How zero trust architectures can fortify Australia’s cyber landscape


Remote access technology creates risks and can exacerbate existing vulnerabilities.
Remote access technology creates risks and can exacerbate existing vulnerabilities.
Remote access technology creates risks and can exacerbate existing vulnerabilities. | Photo by Christian Ohde/McPhoto/ullstein bild via Getty Images

Threat adversaries are becoming more sophisticated, with their attacks resulting in a substantial impact on organisations and their stakeholders. As workers leverage SaaS and cloud applications across a broader range of devices in this new remote and hybrid work paradigm, new attack surfaces are created that cybercriminals can easily exploit. 

Remote access technology creates risks and can exacerbate existing vulnerabilities. In the 2022 VPN Risk Report commissioned by Zscaler, more than four in ten organisations have witnessed an increase in exploits targeting VPNs in the last year. 

Recent data from the Federal Government’s Australian Cyber Security Centre (ACSC) has found that cybercrime is reported every seven minutes on average in Australia, a dire warning of the growing vulnerabilities within the country. In the past few months, Australia has become a major target for cybercriminals with several high-profile breaches that have exposed the sensitive data of millions of Australians. Over the 2021–22 financial year, the ACSC received over 76,000 cybercrime reports, an increase of nearly 13 per cent from the previous financial year. 

The nature of crimes, and malicious cyber actors are advancing. It is critical for Australian organisations to shift their practices and think about the paradigm of zero trust; shifting from the network mindset to protecting the application from every access point. 

Cloud Apps leaving Australians vulnerable 

Last month, the Zscaler ThreatLabz research team released its 2022 Data Loss Report, which found that 36 per cent of cloud application data is accessible via the open internet. The report also found that personally identifiable information (PII), such as government IDs, account for over 84 per cent of data-sharing violations globally. This significant finding highlights the vulnerable cyber climate. The release of such data holds great value to criminals and can lead to identity fraud, social engineering, credential theft, and ransomware.

Customers have the right to have their data protected. The recent breaches in Australia can lead to heightened anxiety, lack of trust in organisations, permanent reputational damage, and significant loss in revenue. Analysis of nearly 6 billion data loss policy violations revealed that organisations experience an average of 10,000 potential data loss events daily, resulting in an average loss of $4.35 million per breach.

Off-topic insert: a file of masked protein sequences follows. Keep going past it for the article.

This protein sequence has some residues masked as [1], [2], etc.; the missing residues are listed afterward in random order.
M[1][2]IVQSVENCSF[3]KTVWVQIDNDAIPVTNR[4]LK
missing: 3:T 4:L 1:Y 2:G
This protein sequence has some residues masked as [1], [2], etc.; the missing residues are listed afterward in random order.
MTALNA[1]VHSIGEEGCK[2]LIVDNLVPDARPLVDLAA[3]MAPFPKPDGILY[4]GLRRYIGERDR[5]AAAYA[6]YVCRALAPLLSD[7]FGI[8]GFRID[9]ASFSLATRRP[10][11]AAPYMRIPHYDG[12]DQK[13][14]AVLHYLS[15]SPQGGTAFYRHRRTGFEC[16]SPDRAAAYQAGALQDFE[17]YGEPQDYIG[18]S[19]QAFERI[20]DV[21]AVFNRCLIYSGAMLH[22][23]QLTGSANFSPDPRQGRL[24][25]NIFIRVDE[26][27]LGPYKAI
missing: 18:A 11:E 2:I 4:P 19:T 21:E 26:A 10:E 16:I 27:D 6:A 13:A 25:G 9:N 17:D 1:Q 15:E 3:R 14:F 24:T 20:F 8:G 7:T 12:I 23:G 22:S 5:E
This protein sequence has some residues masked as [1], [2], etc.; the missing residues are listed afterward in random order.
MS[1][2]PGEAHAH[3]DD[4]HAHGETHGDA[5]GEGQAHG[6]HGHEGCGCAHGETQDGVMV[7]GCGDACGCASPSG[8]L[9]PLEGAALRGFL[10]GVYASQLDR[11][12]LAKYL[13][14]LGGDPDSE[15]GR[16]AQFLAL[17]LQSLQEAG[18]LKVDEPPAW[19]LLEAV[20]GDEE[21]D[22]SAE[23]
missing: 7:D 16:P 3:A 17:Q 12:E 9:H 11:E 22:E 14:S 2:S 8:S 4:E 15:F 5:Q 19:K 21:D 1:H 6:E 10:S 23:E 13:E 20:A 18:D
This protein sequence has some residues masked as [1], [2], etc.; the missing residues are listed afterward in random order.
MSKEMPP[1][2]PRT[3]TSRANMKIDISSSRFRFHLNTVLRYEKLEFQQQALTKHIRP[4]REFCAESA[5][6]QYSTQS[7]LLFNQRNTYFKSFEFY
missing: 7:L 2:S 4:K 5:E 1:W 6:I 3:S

Zero trust architecture needs to be implemented

As a modern nation, Australia is highly mobile and cloud-centric, with the internet now the communications backbone. It is vital for organisations to modernise their cybersecurity architecture. The adoption of the cloud has given users an immense amount of agility and scale. This new way of hosting and consuming services requires organisations to think beyond the corporate perimeters and evaluate new distributed access points.  

When evaluating the latest cyber domain, organisations are posed with new attack surfaces. The popular VPN is not zero trust as it provides more access than is required to an organisation’s environment. With increased risks, threats and business change, organisations are evaluating the effectiveness of network centric controls such as VPNs and hardware firewalls.

Implementing zero trust architectures (ZTA) fundamentally means access privileges are never assumed. At every connectivity request, all entities, whether machines or end users, must prove their identity before any type of transaction occurs, such as viewing database records, copying or deleting files, or using applications. ZTA can significantly enhance end-to-end security while minimising the complexity brought on by point solutions and operationally complex network configurations.

The security community must embrace an ideology of collective defence in Australia and beyond. Information and knowledge exchange is vital to creating a proactive community that can develop and mitigate potential risks. It is especially critical for organisations to assess employee behaviour and enhance security training and hygiene; especially when shifting to hybrid work environments. Any innovation or new infrastructure must be properly maintained in line with organisational policies and asset management. This will provide a solid structure to build new security strategies to address vulnerabilities proactively. 

Australia needs a more collaborative and modern approach to the threats of rising cybercrime. By fostering cooperation between leading businesses, governmental organisations, and experts, the cyber territory will become more secure, igniting trust and security for citizens and customers. The digital world is always evolving, and organisations must keep up with the latest innovations and practices, such as enhancing employee cybersecurity hygiene and shifting digital architectures, to keep up against malicious cyber actors and harness a secure cyber landscape in Australia.

Kavitha Mariappan is Executive Vice President, Customer Experience & Transformation, Zscaler